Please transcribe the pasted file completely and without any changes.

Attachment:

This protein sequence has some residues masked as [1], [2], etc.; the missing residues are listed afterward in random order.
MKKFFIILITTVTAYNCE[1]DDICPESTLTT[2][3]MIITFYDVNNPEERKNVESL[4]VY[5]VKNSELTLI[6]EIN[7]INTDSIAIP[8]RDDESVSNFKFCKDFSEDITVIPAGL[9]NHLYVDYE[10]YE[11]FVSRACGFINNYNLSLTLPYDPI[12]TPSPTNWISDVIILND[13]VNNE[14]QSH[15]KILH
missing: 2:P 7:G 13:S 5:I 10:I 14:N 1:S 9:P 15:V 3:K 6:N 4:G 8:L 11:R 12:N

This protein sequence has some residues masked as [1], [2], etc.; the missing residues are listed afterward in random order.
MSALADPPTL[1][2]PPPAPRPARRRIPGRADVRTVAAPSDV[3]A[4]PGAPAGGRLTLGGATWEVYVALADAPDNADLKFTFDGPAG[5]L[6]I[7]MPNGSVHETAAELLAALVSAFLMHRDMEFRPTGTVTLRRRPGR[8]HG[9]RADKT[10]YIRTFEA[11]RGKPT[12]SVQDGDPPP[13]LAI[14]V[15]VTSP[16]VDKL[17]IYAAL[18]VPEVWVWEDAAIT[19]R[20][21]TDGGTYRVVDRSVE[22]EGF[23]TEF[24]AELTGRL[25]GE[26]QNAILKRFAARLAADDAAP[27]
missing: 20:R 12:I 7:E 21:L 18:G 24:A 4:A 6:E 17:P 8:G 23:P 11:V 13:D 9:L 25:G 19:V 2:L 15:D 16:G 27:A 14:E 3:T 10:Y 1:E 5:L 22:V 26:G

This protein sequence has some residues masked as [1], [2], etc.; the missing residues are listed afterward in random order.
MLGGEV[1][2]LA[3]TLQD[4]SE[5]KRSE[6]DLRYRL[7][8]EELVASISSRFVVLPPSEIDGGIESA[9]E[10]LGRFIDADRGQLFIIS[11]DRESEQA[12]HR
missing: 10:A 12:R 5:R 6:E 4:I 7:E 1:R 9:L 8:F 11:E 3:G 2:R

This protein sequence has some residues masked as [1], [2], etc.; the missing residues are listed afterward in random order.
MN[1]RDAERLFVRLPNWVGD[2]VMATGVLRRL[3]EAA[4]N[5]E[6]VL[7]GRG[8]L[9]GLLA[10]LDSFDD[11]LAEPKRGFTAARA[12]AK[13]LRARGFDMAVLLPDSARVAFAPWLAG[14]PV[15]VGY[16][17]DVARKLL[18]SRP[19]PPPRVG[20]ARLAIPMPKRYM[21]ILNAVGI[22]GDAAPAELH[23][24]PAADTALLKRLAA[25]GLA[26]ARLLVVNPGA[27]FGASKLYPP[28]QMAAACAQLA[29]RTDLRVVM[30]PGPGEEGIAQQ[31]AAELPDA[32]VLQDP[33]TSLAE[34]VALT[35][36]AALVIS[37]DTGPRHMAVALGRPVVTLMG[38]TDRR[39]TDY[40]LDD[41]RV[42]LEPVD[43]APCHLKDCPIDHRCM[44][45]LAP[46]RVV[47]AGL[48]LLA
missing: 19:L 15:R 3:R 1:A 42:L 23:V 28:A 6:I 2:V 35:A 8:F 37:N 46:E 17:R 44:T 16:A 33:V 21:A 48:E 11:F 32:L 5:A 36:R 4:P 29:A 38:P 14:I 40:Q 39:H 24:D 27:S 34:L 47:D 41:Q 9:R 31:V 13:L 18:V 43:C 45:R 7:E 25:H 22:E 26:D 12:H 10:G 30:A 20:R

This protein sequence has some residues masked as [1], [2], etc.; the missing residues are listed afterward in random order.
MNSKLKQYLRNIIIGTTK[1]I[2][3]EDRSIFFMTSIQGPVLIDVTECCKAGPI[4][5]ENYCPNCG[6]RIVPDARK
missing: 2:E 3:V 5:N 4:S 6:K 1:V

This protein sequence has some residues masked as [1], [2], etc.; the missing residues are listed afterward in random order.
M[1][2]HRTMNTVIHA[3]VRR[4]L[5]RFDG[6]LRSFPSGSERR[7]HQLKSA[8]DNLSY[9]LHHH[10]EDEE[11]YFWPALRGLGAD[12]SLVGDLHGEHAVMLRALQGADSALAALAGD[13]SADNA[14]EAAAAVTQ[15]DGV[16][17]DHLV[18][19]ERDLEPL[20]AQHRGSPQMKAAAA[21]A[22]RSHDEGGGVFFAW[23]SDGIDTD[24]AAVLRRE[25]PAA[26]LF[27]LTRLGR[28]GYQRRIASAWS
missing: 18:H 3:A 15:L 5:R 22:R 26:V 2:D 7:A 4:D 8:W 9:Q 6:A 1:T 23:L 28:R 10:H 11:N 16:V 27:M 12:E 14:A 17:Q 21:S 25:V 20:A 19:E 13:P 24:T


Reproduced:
This protein sequence has some residues masked as [1], [2], etc.; the missing residues are listed afterward in random order.
MKKFFIILITTVTAYNCE[1]DDICPESTLTT[2][3]MIITFYDVNNPEERKNVESL[4]VY[5]VKNSELTLI[6]EIN[7]INTDSIAIP[8]RDDESVSNFKFCKDFSEDITVIPAGL[9]NHLYVDYE[10]YE[11]FVSRACGFINNYNLSLTLPYDPI[12]TPSPTNWISDVIILND[13]VNNE[14]QSH[15]KILH
missing: 2:P 7:G 13:S 5:I 10:I 14:N 1:S 9:P 15:V 3:K 6:N 4:G 8:L 11:R 12:N

This protein sequence has some residues masked as [1], [2], etc.; the missing residues are listed afterward in random order.
MSALADPPTL[1][2]PPPAPRPARRRIPGRADVRTVAAPSDV[3]A[4]PGAPAGGRLTLGGATWEVYVALADAPDNADLKFTFDGPAG[5]L[6]I[7]MPNGSVHETAAELLAALVSAFLMHRDMEFRPTGTVTLRRRPGR[8]HG[9]RADKT[10]YIRTFEA[11]RGKPT[12]SVQDGDPPP[13]LAI[14]V[15]VTSP[16]VDKL[17]IYAAL[18]VPEVWVWEDAAIT[19]R[20][21]TDGGTYRVVDRSVE[22]EGF[23]TEF[24]AELTGRL[25]GE[26]QNAILKRFAARLAADDAAP[27]
missing: 20:R 12:I 7:E 21:L 18:G 24:A 4:A 6:E 17:P 8:G 23:P 11:V 13:D 9:L 25:G 19:V 2:L 15:D 16:G 27:A 14:E 3:T 10:Y 1:E 5:L 22:V 26:G

This protein sequence has some residues masked as [1], [2], etc.; the missing residues are listed afterward in random order.
MLGGEV[1][2]LA[3]TLQD[4]SE[5]KRSE[6]DLRYRL[7][8]EELVASISSRFVVLPPSEIDGGIESA[9]E[10]LGRFIDADRGQLFIIS[11]DRESEQA[12]HR
missing: 10:A 12:R 5:R 6:E 4:I 7:E 1:R 9:L 8:F 11:E 3:G 2:R

This protein sequence has some residues masked as [1], [2], etc.; the missing residues are listed afterward in random order.
MN[1]RDAERLFVRLPNWVGD[2]VMATGVLRRL[3]EAA[4]N[5]E[6]VL[7]GRG[8]L[9]GLLA[10]LDSFDD[11]LAEPKRGFTAARA[12]AK[13]LRARGFDMAVLLPDSARVAFAPWLAG[14]PV[15]VGY[16][17]DVARKLL[18]SRP[19]PPPRVG[20]ARLAIPMPKRYM[21]ILNAVGI[22]GDAAPAELH[23][24]PAADTALLKRLAA[25]GLA[26]ARLLVVNPGA[27]FGASKLYPP[28]QMAAACAQLA[29]RTDLRVVM[30]PGPGEEGIAQQ[31]AAELPDA[32]VLQDP[33]TSLAE[34]VALT[35][36]AALVIS[37]DTGPRHMAVALGRPVVTLMG[38]TDRR[39]TDY[40]LDD[41]RV[42]LEPVD[43]APCHLKDCPIDHRCM[44][45]LAP[46]RVV[47]AGL[48]LLA
missing: 19:L 15:R 3:R 1:A 42:L 23:V 28:A 6:I 2:V 35:A 8:F 37:N 46:E 17:R 44:T 16:A 33:V 21:A 48:E 11:F 32:L 5:A 36:R 4:P 29:A 38:P 14:I 40:Q 39:H 24:D 27:S 34:L 47:D 41:Q 9:R 31:V 13:L 18:V 43:C 45:R 7:E 25:H 22:E 26:D 12:H 10:G 30:A 20:R

This protein sequence has some residues masked as [1], [2], etc.; the missing residues are listed afterward in random order.
MNSKLKQYLRNIIIGTTK[1]I[2][3]EDRSIFFMTSIQGPVLIDVTECCKAGPI[4][5]ENYCPNCG[6]RIVPDARK
missing: 2:E 3:V 5:N 4:S 6:K 1:V

This protein sequence has some residues masked as [1], [2], etc.; the missing residues are listed afterward in random order.
M[1][2]HRTMNTVIHA[3]VRR[4]L[5]RFDG[6]LRSFPSGSERR[7]HQLKSA[8]DNLSY[9]LHHH[10]EDEE[11]YFWPALRGLGAD[12]SLVGDLHGEHAVMLRALQGADSALAALAGD[13]SADNA[14]EAAAAVTQ[15]DGV[16][17]DHLV[18][19]ERDLEPL[20]AQHRGSPQMKAAAA[21]A[22]RSHDEGGGVFFAW[23]SDGIDTD[24]AAVLRRE[25]PAA[26]LF[27]LTRLGR[28]GYQRRIASAWS
missing: 18:H 3:A 15:L 5:R 22:R 26:V 2:D 7:A 4:D 8:W 9:Q 6:A 1:T 23:L 28:R 10:H 11:N 16:V 27:M 12:E 14:A 17:Q 21:S 25:V 20:A 19:E 13:P 24:T